There has been quite a bit of news from the capitol this week. The most prominent being that the Department of Revenue has stopped scanning most documents during the driver's license application/renewal process. DOR will continue to scan certain things such as test scores from driver examinations and non-citizen information. I will devote more time to this and other news stories in the next Capitol Report. However, this week I would like to reflect a bit on the Declaration of Independence.
The road to independence did not occur suddenly, rather it took several years. The crisis began with the end of the French and Indian War in 1763. The British Parliament decided the American colonists should help pay the bills; wars are expensive! The Stamp Act of 1765 sought to place a tax on all public documents and papers. The colonists responded by calling the Stamp Act Congress. In turn, the organized resistance of the colonists led to a repeal of the act, but Parliament regrouped.
Parliament stated its right to tax the colonies in the Declaratory Act of 1766. Parliament followed with the Townshend Act and a threat to disband the Massachusetts legislature the subsequent year. However, within three years Parliament repealed the Townshend Act after the Boston Massacre. In this incident, a British captain and eight soldiers were tried for firing on a Boston crowd: all were acquitted except two soldiers found guilty of murder, later reduced to manslaughter. The colonists were upset.
In 1773, Parliament passed the Tea Act to save the British East India Company from bankruptcy. The Massachusetts colonists responded with the Boston Tea Party, tossing the taxed commodity into the Boston Harbor. In 1774, Parliament passed what they called the Coercive Acts, which the colonists labeled the Intolerable Acts: a direct punishment of Massachusetts. In response, the colonial leaders called the First Continental Congress, and tensions rose. On April 19, 1775, colonists squared off against British regulars at Lexington, Massachusetts. The American militiamen fired "The shot heard 'round the world." Another skirmish occurred at Concord. Quickly, the Second Continental Congress convened, and established the Continental Army with George Washington in command. Events accelerated quickly.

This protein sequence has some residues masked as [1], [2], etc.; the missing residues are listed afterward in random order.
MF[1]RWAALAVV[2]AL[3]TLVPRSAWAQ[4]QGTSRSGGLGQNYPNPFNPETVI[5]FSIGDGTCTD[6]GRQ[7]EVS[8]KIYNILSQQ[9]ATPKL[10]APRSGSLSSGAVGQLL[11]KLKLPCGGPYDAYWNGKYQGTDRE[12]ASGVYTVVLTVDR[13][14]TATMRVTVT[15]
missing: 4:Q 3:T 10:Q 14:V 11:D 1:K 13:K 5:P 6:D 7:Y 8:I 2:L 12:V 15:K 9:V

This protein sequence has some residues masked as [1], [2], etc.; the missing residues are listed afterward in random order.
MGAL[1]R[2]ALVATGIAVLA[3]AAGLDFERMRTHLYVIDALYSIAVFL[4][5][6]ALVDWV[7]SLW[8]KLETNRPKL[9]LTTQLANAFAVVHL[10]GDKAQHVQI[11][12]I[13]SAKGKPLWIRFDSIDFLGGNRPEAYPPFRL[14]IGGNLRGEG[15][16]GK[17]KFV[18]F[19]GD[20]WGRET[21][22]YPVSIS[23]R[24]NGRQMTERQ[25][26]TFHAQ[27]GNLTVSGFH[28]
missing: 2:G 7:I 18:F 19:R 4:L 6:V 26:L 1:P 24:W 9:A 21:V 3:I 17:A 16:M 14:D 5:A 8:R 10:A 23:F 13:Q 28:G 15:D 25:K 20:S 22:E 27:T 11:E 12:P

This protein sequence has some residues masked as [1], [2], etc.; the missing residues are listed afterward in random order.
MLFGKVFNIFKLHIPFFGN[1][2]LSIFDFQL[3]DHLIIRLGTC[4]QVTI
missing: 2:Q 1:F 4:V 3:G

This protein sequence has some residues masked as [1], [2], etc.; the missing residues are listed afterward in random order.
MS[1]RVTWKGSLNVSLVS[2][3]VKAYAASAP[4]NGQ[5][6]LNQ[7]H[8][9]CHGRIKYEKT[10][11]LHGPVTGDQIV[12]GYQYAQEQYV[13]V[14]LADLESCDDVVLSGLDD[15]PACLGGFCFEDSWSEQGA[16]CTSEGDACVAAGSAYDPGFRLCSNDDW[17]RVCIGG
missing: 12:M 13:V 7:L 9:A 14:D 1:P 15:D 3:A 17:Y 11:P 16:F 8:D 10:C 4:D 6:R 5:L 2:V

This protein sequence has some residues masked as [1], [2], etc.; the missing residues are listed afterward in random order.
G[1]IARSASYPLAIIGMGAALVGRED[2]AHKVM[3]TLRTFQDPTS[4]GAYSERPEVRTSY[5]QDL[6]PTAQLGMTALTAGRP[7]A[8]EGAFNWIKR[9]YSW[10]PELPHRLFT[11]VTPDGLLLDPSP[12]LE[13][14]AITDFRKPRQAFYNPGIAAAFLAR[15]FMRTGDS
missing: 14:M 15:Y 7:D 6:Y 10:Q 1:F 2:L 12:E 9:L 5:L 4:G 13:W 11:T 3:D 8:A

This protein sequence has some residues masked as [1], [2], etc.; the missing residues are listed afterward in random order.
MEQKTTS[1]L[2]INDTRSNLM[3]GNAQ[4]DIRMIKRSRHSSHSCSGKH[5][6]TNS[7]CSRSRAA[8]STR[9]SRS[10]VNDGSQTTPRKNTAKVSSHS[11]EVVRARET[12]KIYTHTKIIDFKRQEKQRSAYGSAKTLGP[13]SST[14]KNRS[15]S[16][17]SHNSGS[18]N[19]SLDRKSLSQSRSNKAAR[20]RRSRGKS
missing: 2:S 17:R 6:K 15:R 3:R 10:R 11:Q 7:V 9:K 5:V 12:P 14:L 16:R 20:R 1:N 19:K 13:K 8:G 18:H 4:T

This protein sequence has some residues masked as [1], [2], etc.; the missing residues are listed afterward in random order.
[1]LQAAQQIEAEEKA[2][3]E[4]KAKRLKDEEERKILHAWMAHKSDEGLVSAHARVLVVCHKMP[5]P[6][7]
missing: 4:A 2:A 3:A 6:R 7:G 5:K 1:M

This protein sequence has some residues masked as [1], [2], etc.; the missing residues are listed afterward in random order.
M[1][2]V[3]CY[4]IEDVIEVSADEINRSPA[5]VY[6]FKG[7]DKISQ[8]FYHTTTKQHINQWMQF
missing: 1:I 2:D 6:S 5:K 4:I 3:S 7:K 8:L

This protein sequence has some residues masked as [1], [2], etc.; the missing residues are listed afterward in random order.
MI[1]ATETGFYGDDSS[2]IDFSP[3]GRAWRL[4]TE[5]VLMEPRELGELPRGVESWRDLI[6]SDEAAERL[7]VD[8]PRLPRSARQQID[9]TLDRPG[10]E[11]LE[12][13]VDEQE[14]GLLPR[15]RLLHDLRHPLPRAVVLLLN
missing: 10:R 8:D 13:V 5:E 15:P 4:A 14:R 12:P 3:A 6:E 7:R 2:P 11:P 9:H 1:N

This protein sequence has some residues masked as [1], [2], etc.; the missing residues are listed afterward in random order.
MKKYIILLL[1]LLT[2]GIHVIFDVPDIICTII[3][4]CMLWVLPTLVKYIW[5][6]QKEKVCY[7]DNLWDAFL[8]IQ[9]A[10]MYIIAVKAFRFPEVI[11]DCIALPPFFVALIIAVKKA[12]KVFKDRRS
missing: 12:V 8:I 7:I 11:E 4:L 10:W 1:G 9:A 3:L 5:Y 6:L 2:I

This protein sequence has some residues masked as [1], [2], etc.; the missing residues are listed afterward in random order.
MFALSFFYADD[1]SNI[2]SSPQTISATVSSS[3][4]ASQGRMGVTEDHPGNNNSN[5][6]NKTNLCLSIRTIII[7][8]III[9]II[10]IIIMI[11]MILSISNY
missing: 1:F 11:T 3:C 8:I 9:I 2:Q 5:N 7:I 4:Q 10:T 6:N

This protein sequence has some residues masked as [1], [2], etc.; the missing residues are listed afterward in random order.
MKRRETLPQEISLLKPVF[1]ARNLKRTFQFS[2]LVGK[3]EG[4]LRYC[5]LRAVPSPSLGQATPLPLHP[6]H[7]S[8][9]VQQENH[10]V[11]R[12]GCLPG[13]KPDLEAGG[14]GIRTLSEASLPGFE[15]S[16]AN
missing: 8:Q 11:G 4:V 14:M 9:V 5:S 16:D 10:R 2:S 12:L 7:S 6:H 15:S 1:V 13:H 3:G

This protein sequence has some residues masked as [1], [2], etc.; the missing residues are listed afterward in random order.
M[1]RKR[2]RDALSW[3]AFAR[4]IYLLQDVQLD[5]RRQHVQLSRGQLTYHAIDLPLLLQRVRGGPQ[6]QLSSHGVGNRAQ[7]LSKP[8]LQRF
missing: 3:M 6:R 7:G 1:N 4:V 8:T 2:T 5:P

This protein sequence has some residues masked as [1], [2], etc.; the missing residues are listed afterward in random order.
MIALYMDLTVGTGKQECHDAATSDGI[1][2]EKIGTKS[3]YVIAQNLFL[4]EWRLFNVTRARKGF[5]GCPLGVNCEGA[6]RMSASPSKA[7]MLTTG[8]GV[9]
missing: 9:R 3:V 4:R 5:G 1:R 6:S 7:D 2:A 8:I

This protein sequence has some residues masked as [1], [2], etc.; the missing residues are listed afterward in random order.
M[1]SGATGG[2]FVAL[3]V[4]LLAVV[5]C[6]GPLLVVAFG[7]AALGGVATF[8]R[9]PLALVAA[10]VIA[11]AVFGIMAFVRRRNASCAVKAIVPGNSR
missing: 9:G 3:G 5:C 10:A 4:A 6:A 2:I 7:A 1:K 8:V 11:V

The Second Continental Congress sent the Olive Branch Petition to King George III, but he refused to look at the document and declared the Americans in open rebellion. In January 1776, the publication of Common Sense by Thomas Paine increased the clamor for colonial independence. In June, Congress formed the Committee of Five and on June 28, the committee reported to Congress. For the first four days of July, Congress debated. On July 2, the British arrived in New York and Congress declared independence. Finally, on July 4, Congress adopted the Declaration of Independence. The rest, we know, is history.
Have a great Fourth!
It is an honor to serve the 51st District in the Missouri House of Representatives. Each week I will issue a capitol report to keep you informed of activities in Jefferson City. Any concerns or issues you might have are of great interest to me. I look forward to your input and thoughts, so please feel free to contact me at any time if you have questions, concerns, or ideas to improve our state government and the quality of life for all Missourians. My telephone number is 573-751-2204 or you may contact me by email at firstname.lastname@example.org. Thank you for working me to make Missouri a great place to live.